What They’re Saying in Philly – Tent City Philadelphia Recap

Tent City Philadelphia was a remarkable success. Although plans had been underway to some extent beforehand, the arrests at Gallaudet (including at least three with Philadelphia connections: Chris Corrigan, Kyron Egnatovitch and Carrie Lindemann) indicated an urgent need for Philadelphia to get involved. The sudden turn of events led to Tent City Philadelphia being organized relatively quickly – and held on a weekday, no less (Wednesday, October 18).

In spite of the last-minute plans, Tent City Philadelphia had an impressive turnout of 62 people (64 if you include Katherine Feldmann’s two deaf dogs, Marley and Murray). Everyone gathered at Fairmount Park’s Belmont Plateau, a fitting location what with its inspiring view of the Philadelphia skyline. The event raised a total of $360 for the Gallaudet FSSA. Cren Quigley and Newby Ely took on the responsibility of bringing the money to the FSSA on homecoming weekend.

Oops, what’s that, you say? Homecoming was cancelled? No matter. Quigley and Ely, along with thousands of others, went anyway.

The event was initially organized by Feldmann and Quigley. Soon afterward Ely, Bob Shilling, and Mark Drolsbaugh got involved. Jami Clark assisted with directions that were included in the press release. Kudos to Charles McGowan, Rachel Rivera, and Bob Shilling for circulating the release so that enough people were able to attend. Numerous others showed up early and helped erect a huge tent.

Many people shared their amazement at the power of the Internet. They reminisced how in 1988 everyone anxiously awaited news about the DPN protest that was relayed via TTY, television and newspaper articles.

Today, word spreads instantly all over the globe thanks to pagers, e-mail, and frequently-updated blogsites. Several people made reference to RidorLIVE, Deaf in the City, Mishka Zena, Elisa Abenchuchan, and Gallaudet University FSSA. More and more blogs have been set up and it’s impossible to mention each and every one of them -- but you can still find them all at DeafRead, a remarkable central hub through which all of the latest blog entries are posted.

Thanks to the deluge of incoming information, electronic or otherwise, virtually everyone had something to say. Among the many topics of discussion at Tent City Philadelphia:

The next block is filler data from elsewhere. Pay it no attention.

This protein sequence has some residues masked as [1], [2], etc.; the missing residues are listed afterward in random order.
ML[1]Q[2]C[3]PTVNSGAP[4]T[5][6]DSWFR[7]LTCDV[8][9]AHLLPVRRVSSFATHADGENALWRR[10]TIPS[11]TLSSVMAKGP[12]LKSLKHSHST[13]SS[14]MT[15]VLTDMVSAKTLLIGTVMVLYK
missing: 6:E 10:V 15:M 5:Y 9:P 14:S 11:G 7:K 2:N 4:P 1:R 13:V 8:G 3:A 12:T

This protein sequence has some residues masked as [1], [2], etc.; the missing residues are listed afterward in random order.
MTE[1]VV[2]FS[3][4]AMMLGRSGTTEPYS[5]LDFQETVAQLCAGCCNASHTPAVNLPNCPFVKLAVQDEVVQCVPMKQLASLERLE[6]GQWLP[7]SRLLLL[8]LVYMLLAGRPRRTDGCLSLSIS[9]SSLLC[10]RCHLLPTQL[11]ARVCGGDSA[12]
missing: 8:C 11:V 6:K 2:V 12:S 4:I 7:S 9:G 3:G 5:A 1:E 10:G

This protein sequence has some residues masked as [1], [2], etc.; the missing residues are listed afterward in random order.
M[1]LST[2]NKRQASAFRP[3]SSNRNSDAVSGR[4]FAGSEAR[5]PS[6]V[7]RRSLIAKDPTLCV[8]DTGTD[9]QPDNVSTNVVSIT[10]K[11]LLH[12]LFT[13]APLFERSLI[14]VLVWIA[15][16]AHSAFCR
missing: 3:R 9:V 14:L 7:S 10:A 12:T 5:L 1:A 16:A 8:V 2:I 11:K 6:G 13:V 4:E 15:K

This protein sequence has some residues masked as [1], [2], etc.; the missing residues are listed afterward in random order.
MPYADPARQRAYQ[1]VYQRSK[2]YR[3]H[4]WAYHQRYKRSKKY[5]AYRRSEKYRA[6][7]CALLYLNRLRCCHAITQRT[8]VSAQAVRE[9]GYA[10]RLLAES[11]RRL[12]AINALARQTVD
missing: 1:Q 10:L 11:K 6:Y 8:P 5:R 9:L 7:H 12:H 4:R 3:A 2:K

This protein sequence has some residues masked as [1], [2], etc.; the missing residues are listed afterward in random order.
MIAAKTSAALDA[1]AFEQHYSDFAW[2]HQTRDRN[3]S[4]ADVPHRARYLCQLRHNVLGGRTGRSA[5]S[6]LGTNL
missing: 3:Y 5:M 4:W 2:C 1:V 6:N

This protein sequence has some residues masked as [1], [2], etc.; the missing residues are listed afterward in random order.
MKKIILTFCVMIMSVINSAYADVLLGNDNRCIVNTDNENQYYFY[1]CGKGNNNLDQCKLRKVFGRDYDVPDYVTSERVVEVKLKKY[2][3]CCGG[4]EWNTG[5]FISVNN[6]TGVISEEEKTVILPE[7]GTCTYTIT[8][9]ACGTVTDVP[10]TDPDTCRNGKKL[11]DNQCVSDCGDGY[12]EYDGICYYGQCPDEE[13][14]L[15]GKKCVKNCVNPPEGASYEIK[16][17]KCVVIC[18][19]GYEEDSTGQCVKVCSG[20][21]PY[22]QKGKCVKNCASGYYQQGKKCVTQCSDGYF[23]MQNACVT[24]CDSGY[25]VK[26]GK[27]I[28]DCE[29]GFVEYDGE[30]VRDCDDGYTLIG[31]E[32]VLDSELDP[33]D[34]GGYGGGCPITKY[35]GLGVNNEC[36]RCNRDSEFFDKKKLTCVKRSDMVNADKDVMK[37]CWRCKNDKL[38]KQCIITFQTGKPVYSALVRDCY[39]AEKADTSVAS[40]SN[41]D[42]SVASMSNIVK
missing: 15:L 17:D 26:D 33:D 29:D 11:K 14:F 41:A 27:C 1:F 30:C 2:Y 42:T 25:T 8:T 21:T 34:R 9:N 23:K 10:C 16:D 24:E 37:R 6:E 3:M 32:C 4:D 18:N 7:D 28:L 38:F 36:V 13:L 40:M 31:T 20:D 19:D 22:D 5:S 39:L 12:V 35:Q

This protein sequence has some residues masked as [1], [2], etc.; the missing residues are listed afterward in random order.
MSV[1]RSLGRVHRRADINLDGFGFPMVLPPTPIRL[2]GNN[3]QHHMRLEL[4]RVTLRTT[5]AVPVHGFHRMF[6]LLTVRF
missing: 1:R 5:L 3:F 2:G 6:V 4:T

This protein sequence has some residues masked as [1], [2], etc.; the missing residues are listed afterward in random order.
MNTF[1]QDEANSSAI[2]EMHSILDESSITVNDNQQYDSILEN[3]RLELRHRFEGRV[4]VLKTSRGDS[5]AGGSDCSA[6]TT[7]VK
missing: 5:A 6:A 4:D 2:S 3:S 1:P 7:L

• The protest is not about Dr. Jane K. Fernandes’ allegedly being “not deaf enough.” People from all backgrounds – deaf, hearing, hard of hearing, late-deafened, CI users, and people with varying sign language ability are all citing concern.

• The selection process appears to be flawed. That Dr. Roz Rosen (another Philadelphia connection, by the way) and Dr. Glenn Anderson did not make the final round is very puzzling, especially considering how one of the three finalists did not have a Ph.D.

• It was acknowledged that on paper, Fernandes is indeed a qualified candidate. But leading Gallaudet University requires additional leadership qualities that include being an ambassador for the worldwide deaf community. The outcry from the campus community and numerous dignitaries raise concern over whether or not Fernandes can be such an ambassador.

• This is clearly a time of crisis. It is often said that times of crisis are when a leader’s true character emerges. Sadly, there have been complaints that the Board of Trustees and Fernandes have not been proactive enough – in fact, they’ve been accused of being aloof – which raises even more concern.

• When protesting began last May, some of us didn’t take it seriously. We know that a presidential selection is not a popularity contest. Not everyone likes their boss. But the opposition kept growing and growing to the point where even the most detached observer could not help but take notice. The resulting fragmentation between the Gallaudet administration and its students – as well as fragmentation in the deaf community at large – is something that can no longer be ignored. We need to strive for unity.

• It’s amazing how the deaf community takes ownership of Gallaudet University. Homecoming was cancelled by the administration but the alumni said the show must go on. It is for this reason you can’t say “If you don’t like it, get out” to Fernandes’ opponents. You can easily transfer from one hearing university to another; Gallaudet, on the other hand, remains the only liberal arts university for deaf and hard of hearing students. The deaf community, then, has a vested interest in what goes on at Gallaudet.

• We live in a “Next Question” era of leadership. (This is in reference to NFL diva Terrell Owens' agent Drew Rosenhaus putting on a positive spin for his client but repeatedly saying “Next question” whenever a reporter directly asked about Owens' glaring behavioral issues.) The Board of Trustees and the Gallaudet administration have “next questioned” us enough already. It is time for real, genuine dialogue.

All in all, Tent City Philadelphia was a fantastic event. Although the primary goal is for resolution of the situation at Gallaudet, several people in attendance expressed belief that this crisis can also serve as a springboard for a stronger Philadelphia deaf community. That so many people were able to gather at last-minute notice on a weeknight speaks volumes. The same thing applies to the numerous other Tent Cities all over the world. City by city, we are growing together into a united global deaf community.